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Time Management and Group Dynamics

Respect Everyone's Time

How time is used in your initiative can make or break its overall success. Consider that the more responsible the intermediary is with everyone’s time, not just that of employers, the greater the chance of focused discussions and value-add. Here are some tips to stay on track: 

  • Continue to meet regularly, but always have a clear objective for each meeting (never meet for the sake of meeting). Be cautious with the time offered by all members, but particularly by employers. As the initiative evolves, the partnership may meet in-person less often. This may be in part due to uptake of alternative communication mechanisms, such as blogs, webinars, conference calls, etc.
  • Build a focused agenda so that all participants know what to expect and where they might add input.
  • Always offer the results of the immediate next steps undertaken since the last meeting, as a way to show progress and as a mechanism for making next decisions.
  • Re-visit budgets, timeframes and goals regularly so that partners are on the same page, have aligned expectations, and are grounded in both achievements and any possible missed opportunities.
  • Highlight wins and successes along the way, regardless of the partnership’s maturity. Connect wins and successes to the vision and goals of the partnership.
  • Ensure that everyone leaves meetings with clarity on next steps, including their responsibilities, and a clear idea of how next steps and responsibilities are important to reaching end goals.

Understand Group Dynamics

Helpful to any entity responsible for coordinating and facilitating a diverse group of individuals and interests may be a reminder of the necessary and inevitable stages of group development. These stages have been named and described in many different ways.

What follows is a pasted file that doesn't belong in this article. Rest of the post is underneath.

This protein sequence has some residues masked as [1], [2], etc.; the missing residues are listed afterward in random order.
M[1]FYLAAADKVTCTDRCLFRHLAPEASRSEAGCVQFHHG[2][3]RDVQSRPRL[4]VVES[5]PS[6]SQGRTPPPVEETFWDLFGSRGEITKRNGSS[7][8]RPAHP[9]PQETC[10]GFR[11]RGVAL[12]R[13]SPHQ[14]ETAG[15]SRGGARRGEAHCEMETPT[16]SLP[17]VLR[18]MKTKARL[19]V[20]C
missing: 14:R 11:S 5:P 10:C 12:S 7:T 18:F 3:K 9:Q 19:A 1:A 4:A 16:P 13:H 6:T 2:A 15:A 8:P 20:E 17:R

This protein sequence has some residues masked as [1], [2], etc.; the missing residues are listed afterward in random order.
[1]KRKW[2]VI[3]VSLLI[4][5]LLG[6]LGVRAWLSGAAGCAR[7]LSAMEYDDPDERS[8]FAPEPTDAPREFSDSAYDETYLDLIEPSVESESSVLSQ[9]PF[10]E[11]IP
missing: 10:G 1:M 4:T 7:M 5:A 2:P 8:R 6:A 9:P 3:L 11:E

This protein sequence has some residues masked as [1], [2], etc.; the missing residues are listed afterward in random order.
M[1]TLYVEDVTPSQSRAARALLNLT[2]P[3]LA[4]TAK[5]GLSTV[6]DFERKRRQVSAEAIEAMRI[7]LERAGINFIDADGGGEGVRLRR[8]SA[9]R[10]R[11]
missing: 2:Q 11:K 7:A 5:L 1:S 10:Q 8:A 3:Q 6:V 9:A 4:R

• Perhaps the best know is Bruce Tuckman's Framework: Forming – Norming – Storming – Performing – Transforming;
  • Another framework that we can all likely relate to is: First date – honeymoon – reality hits – settling in – growing wise together;
  • And another version: Groping – Griping – Grasping – Grouping

While the order of these phases generally portrays the phases or cycle of group development, even high-performing groups may revert back to an earlier stage. This may be in reaction to changing circumstance, such as changes in leadership or membership. 

Respect and Manage Different Styles of Participation

Closely related to an understanding of group dynamics, your initiative may also benefit from the following considerations:

Understanding personalities, communication styles, and problem solving approaches are a skill set that a good intermediary staff person should hone. These skills will help the partnership to avoid making inaccurate assumptions or mis-guided conclusions; as well as help them develop focused problem solving approaches to identifying and meeting their challenges.

Decision making by a group can be hard, but it can be done. Intermediaries are responsible for facilitating decision making by the partners in order to keep the initiative moving forward. The process should start with a challenge or issue, move to divergent ideas about possible solutions, be sifted through a set of assumptions and doubts, and then converge into a group-wide decision. Want to see that in a graphic? Unanimous decisions will not always be possible, but the group should reach consensus whenever possible (consensus = the solution may not be everyone's first choice, but everyone can "buy-in" to the decision). And don't forget that the partnership should be lead and driven by the industry members, so their thoughts in the decision making process need to be weighed very heavily.

Managing Conflict requires some acceptance of conflict as a natural occurrence, understanding why conflict occurs, and offering viable alternatives to overcome diverse beliefs.